(Reuters) - Democratic presidential candidate Beto O’Rourke will hold campaign rallies on Saturday in his home state of Texas, where he faces far different challenges in the 2020 race from those of his underdog U.S. Senate run in 2018.
O’Rourke’s campaign hopes the former congressman’s personal ties to delegate-rich Texas give him a critical early boost in the large Democratic field fighting for the party’s nomination to challenge Republican President Donald Trump.
But the primary is hardly a lock for the native son.
In the unexpectedly close race against incumbent Republican Senator Ted Cruz that earned O’Rourke national prominence last year, he was the lone Democrat competing against a Republican figure reviled by Democrats nationally.
Now, O’Rourke, 46, faces a diverse slate of accomplished and well-funded rivals hunting for the same votes, especially among the state’s African-American and Hispanic communities.
“It’s a much different animal this time,” said Colin Strother, a Texas-based Democratic strategist who has worked on state and federal races but is unaffiliated with a 2020 presidential campaign.
“He’s going to have rivals who are women candidates, women of color, male candidates of color, policy experts. He can’t campaign on the nostalgia of nearly beating Ted Cruz.”
Texas is a big prize in the Democratic presidential nominating battle. The state is one of many holding primary votes on “Super Tuesday” on March 3. California moved its primary up to that date, giving more influence to minority voters in the country’s two most populous states than in recent election cycles.
There are a combined 82 delegates up for grabs in predominately white Iowa and New Hampshire, the first two states to vote, according to the Democratic National Committee, which oversees the nominating contest.
Texas and California have a combined 757. To become the nominee, a candidate must accumulate 1,885 delegates.
Democratic rival Kamala Harris, a U.S. senator from California and the daughter of immigrants from Jamaica and India, has made clear she intends to compete in Texas. Last week, her event at a historically black college in Houston drew a large crowd of blacks, Hispanics and whites.
Texas is also home to Julian Castro, another presidential contender who served as mayor of San Antonio. Castro, who is Hispanic, has received support from three dozen elected and appointed Democrats from across Texas.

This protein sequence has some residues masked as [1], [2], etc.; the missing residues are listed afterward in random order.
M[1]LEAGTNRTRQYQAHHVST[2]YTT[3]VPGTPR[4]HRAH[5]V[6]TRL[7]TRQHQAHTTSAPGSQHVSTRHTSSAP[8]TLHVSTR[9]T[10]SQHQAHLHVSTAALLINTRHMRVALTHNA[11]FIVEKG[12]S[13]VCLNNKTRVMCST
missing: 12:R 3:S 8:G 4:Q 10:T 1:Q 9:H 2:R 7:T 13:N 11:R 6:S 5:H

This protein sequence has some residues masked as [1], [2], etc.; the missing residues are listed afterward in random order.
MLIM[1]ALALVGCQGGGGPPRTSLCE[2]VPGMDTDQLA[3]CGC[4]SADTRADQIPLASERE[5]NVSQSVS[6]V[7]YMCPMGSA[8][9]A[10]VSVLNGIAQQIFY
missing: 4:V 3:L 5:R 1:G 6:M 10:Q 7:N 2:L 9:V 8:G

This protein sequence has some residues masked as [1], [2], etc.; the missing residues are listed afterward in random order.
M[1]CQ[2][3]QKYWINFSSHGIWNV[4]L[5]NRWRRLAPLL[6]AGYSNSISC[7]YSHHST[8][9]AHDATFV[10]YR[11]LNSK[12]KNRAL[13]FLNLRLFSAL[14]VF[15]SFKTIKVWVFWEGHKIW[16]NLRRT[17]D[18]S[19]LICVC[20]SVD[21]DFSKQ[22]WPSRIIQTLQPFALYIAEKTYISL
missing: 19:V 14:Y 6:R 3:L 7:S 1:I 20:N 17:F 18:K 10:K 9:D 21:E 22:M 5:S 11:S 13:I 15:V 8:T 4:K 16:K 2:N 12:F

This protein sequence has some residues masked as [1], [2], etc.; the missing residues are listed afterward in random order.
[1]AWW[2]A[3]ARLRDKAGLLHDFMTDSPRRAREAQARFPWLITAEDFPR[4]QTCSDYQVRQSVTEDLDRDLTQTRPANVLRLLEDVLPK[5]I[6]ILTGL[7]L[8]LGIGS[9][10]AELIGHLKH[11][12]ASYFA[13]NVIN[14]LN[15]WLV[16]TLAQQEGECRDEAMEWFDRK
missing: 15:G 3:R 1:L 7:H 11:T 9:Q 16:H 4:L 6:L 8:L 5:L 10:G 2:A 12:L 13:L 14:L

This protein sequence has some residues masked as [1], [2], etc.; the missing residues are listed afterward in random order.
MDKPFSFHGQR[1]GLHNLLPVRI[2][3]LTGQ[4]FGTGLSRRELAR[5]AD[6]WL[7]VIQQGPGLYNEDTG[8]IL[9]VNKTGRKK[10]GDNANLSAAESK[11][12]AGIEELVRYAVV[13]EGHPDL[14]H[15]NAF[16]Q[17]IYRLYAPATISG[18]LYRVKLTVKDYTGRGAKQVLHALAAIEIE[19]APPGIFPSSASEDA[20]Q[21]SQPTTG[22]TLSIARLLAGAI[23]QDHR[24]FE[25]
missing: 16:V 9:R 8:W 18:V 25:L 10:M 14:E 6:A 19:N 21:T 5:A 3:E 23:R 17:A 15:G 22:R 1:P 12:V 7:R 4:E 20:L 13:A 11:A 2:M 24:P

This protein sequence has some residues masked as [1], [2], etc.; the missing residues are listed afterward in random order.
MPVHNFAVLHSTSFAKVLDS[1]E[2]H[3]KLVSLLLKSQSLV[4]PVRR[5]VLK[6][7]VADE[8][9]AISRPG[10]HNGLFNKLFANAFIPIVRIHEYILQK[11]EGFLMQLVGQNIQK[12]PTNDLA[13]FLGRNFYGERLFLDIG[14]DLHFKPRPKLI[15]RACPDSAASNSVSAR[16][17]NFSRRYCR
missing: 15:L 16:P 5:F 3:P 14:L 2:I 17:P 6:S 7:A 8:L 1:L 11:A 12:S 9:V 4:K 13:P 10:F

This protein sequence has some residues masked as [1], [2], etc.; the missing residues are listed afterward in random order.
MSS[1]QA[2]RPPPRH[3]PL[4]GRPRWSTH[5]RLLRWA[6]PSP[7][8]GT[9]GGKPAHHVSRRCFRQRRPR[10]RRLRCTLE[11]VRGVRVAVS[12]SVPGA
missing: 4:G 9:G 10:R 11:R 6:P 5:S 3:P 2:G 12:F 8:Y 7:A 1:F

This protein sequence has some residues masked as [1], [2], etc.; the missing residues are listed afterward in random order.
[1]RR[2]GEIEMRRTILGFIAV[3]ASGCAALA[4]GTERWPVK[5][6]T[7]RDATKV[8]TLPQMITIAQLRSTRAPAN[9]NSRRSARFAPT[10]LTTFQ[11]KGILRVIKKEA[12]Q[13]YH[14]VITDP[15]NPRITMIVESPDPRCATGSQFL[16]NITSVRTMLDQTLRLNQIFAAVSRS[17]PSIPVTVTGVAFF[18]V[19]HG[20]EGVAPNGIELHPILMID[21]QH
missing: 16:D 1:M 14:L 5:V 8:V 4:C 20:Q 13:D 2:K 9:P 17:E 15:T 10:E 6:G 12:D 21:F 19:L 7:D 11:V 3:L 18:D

O’Rourke’s campaign did not respond to an email requesting comment about the Texas primary.
O’Rourke, who launched his White House campaign on March 14, returns to Texas after barnstorming early voting states including Iowa, New Hampshire, South Carolina and Nevada. He will hold rallies on Saturday in his hometown of El Paso, as well as Houston and Austin.
His campaign said more than 1,000 watch parties were being held across the country to view the events via livestream.
Juan Carlos Huerta, professor of political science at Texas A&M University-Corpus Christi, said O’Rourke had an advantage in the Texas primary thanks to his statewide network and fundraising prowess.
O’Rourke smashed fundraising records as a Senate candidate and raised $6.1 million in the first 24 hours of his presidential campaign, the largest first-day haul of any announced candidate this year.
“He’s in a good position. He’s still formidable,” Huerta said.
Some Democratic strategists said O’Rourke did not campaign hard enough to win the support of minority voters in his last contest and would have to work to change the perception that he took them for granted.
Ernest Bromley, managing director of Pescador Public Strategies, a political messaging firm targeting Latinos, said O’Rourke had ground to make up after underperforming with Latino voters, particularly along the border with Mexico.
“He went to the large Hispanic counties, the border counties, and he would do these big rallies. And then he’d leave,” Bromley said, adding there was no sustained effort to turn out the Latino vote on Election Day.
“Last year, I think O’Rourke could have done much better with ethnic voters,” Bromley said. “The candidates that do focus on the ethnic vote in 2020 will do well in Texas. It’s going to be really interesting.”
Reporting by Tim Reid in Los Angeles; Editing by Colleen Jenkins and Peter Cooney